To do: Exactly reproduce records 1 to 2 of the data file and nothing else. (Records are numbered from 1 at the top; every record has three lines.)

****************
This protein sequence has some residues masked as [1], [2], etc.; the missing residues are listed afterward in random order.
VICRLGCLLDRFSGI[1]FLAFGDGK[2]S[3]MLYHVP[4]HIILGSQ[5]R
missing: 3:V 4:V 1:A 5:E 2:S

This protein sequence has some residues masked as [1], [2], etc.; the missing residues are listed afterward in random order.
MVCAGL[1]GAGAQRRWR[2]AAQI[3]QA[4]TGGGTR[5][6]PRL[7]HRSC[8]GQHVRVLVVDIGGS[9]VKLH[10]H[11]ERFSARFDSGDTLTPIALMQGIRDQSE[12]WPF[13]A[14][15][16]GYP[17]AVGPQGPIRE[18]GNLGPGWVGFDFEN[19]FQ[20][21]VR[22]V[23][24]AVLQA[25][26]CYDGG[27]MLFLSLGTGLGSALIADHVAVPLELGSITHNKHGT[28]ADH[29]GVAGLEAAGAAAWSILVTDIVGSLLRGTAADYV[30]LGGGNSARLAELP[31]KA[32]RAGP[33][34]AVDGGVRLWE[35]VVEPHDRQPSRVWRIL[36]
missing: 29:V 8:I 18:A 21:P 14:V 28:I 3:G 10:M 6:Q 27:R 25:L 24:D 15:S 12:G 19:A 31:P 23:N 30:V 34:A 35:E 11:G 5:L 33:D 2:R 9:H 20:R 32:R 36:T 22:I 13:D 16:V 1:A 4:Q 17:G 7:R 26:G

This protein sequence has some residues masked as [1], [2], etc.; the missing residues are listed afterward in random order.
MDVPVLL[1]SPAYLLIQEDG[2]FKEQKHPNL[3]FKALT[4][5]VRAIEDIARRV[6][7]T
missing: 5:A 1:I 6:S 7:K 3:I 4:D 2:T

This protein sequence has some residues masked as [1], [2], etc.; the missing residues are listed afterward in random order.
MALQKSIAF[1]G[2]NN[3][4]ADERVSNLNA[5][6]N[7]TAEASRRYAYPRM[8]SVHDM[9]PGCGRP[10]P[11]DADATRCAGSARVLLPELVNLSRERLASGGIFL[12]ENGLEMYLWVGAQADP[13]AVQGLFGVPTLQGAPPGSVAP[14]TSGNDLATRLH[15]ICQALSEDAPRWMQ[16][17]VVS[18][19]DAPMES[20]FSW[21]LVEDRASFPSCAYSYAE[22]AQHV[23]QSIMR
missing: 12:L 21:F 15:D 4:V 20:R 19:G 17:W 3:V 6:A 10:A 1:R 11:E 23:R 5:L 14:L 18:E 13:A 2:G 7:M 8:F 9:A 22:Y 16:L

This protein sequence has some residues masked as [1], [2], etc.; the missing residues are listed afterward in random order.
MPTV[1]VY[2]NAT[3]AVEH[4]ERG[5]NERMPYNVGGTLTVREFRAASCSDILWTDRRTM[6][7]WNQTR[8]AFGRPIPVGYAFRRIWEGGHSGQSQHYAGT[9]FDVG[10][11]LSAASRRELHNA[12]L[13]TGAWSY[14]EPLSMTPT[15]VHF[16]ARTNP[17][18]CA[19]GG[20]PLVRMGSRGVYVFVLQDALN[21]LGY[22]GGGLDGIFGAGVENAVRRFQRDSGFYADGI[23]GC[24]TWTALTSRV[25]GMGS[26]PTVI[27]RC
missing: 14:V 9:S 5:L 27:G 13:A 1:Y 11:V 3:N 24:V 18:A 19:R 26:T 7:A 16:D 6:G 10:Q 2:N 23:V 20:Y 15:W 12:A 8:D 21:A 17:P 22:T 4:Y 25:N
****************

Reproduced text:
This protein sequence has some residues masked as [1], [2], etc.; the missing residues are listed afterward in random order.
VICRLGCLLDRFSGI[1]FLAFGDGK[2]S[3]MLYHVP[4]HIILGSQ[5]R
missing: 3:V 4:V 1:A 5:E 2:S

This protein sequence has some residues masked as [1], [2], etc.; the missing residues are listed afterward in random order.
MVCAGL[1]GAGAQRRWR[2]AAQI[3]QA[4]TGGGTR[5][6]PRL[7]HRSC[8]GQHVRVLVVDIGGS[9]VKLH[10]H[11]ERFSARFDSGDTLTPIALMQGIRDQSE[12]WPF[13]A[14][15][16]GYP[17]AVGPQGPIRE[18]GNLGPGWVGFDFEN[19]FQ[20][21]VR[22]V[23][24]AVLQA[25][26]CYDGG[27]MLFLSLGTGLGSALIADHVAVPLELGSITHNKHGT[28]ADH[29]GVAGLEAAGAAAWSILVTDIVGSLLRGTAADYV[30]LGGGNSARLAELP[31]KA[32]RAGP[33][34]AVDGGVRLWE[35]VVEPHDRQPSRVWRIL[36]
missing: 29:V 8:I 18:A 21:P 14:V 28:I 3:G 10:M 6:Q 27:R 25:L 24:D 15:S 12:G 19:A 31:P 23:N 30:V 34:A 35:E 11:G 5:L 33:D 2:R 9:H 20:R 32:R 36:T 22:I 13:D 16:V 1:A 4:Q 17:G 7:R 26:G